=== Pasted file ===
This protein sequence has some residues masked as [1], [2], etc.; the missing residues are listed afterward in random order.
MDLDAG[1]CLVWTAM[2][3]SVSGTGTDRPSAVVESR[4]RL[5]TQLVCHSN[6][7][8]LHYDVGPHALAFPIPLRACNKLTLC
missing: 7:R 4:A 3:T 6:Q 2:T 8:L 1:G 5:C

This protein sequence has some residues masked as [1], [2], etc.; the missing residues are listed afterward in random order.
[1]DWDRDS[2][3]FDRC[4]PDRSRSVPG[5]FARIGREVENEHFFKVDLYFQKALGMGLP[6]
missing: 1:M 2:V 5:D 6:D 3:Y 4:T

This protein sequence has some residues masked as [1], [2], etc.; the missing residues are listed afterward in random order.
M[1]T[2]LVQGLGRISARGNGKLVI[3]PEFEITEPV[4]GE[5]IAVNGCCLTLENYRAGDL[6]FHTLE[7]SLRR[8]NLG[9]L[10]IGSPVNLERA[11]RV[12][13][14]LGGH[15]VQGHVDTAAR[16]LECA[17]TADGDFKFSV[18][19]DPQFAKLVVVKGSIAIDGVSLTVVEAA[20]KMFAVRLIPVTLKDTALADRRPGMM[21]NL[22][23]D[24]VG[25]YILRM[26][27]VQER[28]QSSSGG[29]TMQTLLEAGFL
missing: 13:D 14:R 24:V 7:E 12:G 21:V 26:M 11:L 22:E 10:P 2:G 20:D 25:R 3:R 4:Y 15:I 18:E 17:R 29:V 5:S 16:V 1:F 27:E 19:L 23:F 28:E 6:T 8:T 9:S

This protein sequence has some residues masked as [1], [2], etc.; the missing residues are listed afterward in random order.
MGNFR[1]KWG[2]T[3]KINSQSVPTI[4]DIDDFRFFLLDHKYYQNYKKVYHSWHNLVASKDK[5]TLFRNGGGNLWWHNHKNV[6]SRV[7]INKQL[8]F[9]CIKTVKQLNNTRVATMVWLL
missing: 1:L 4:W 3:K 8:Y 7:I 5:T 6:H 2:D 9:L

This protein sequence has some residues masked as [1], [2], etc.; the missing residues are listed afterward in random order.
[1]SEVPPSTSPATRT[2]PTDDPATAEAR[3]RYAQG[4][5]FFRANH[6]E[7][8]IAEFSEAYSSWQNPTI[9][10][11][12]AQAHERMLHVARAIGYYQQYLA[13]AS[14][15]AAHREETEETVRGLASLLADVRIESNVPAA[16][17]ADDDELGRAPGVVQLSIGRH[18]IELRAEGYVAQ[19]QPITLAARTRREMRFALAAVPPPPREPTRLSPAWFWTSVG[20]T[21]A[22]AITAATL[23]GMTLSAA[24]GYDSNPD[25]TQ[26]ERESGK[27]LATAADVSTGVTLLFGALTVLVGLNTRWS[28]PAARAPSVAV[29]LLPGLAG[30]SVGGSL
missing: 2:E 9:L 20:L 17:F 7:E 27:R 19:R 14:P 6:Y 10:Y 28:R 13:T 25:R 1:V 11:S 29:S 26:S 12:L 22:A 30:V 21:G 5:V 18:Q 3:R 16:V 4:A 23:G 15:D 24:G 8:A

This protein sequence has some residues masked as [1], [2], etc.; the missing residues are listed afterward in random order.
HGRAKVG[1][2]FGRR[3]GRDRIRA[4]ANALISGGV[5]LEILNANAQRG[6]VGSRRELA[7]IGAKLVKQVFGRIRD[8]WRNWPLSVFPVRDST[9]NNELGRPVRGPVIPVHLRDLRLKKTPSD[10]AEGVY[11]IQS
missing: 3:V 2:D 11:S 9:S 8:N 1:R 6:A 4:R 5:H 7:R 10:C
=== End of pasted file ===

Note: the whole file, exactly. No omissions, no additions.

This protein sequence has some residues masked as [1], [2], etc.; the missing residues are listed afterward in random order.
MDLDAG[1]CLVWTAM[2][3]SVSGTGTDRPSAVVESR[4]RL[5]TQLVCHSN[6][7][8]LHYDVGPHALAFPIPLRACNKLTLC
missing: 7:R 4:A 3:T 6:Q 2:T 8:L 1:G 5:C

This protein sequence has some residues masked as [1], [2], etc.; the missing residues are listed afterward in random order.
[1]DWDRDS[2][3]FDRC[4]PDRSRSVPG[5]FARIGREVENEHFFKVDLYFQKALGMGLP[6]
missing: 1:M 2:V 5:D 6:D 3:Y 4:T

This protein sequence has some residues masked as [1], [2], etc.; the missing residues are listed afterward in random order.
M[1]T[2]LVQGLGRISARGNGKLVI[3]PEFEITEPV[4]GE[5]IAVNGCCLTLENYRAGDL[6]FHTLE[7]SLRR[8]NLG[9]L[10]IGSPVNLERA[11]RV[12][13][14]LGGH[15]VQGHVDTAAR[16]LECA[17]TADGDFKFSV[18][19]DPQFAKLVVVKGSIAIDGVSLTVVEAA[20]KMFAVRLIPVTLKDTALADRRPGMM[21]NL[22][23]D[24]VG[25]YILRM[26][27]VQER[28]QSSSGG[29]TMQTLLEAGFL
missing: 13:D 14:R 24:V 7:E 12:G 21:V 26:M 11:L 22:E 10:P 2:G 20:D 25:R 3:R 4:Y 15:I 18:E 17:R 29:V 5:S 16:V 1:F 27:E 19:L 23:F 28:E 6:T 8:T 9:S

This protein sequence has some residues masked as [1], [2], etc.; the missing residues are listed afterward in random order.
MGNFR[1]KWG[2]T[3]KINSQSVPTI[4]DIDDFRFFLLDHKYYQNYKKVYHSWHNLVASKDK[5]TLFRNGGGNLWWHNHKNV[6]SRV[7]INKQL[8]F[9]CIKTVKQLNNTRVATMVWLL
missing: 1:L 4:W 3:K 8:Y 7:I 5:T 6:H 2:D 9:L

This protein sequence has some residues masked as [1], [2], etc.; the missing residues are listed afterward in random order.
[1]SEVPPSTSPATRT[2]PTDDPATAEAR[3]RYAQG[4][5]FFRANH[6]E[7][8]IAEFSEAYSSWQNPTI[9][10][11][12]AQAHERMLHVARAIGYYQQYLA[13]AS[14][15]AAHREETEETVRGLASLLADVRIESNVPAA[16][17]ADDDELGRAPGVVQLSIGRH[18]IELRAEGYVAQ[19]QPITLAARTRREMRFALAAVPPPPREPTRLSPAWFWTSVG[20]T[21]A[22]AITAATL[23]GMTLSAA[24]GYDSNPD[25]TQ[26]ERESGK[27]LATAADVSTGVTLLFGALTVLVGLNTRWS[28]PAARAPSVAV[29]LLPGLAG[30]SVGGSL
missing: 2:E 9:L 20:L 17:F 7:E 27:R 19:R 14:P 6:Y 10:Y 28:R 13:T 25:R 1:V 11:S 29:S 26:S 12:L 22:A 30:V 21:G 5:V 18:Q 3:R 16:V 4:A 23:G 15:D 24:G 8:A

This protein sequence has some residues masked as [1], [2], etc.; the missing residues are listed afterward in random order.
HGRAKVG[1][2]FGRR[3]GRDRIRA[4]ANALISGGV[5]LEILNANAQRG[6]VGSRRELA[7]IGAKLVKQVFGRIRD[8]WRNWPLSVFPVRDST[9]NNELGRPVRGPVIPVHLRDLRLKKTPSD[10]AEGVY[11]IQS
missing: 3:V 2:D 11:S 9:S 8:N 1:R 6:A 4:R 5:H 7:R 10:C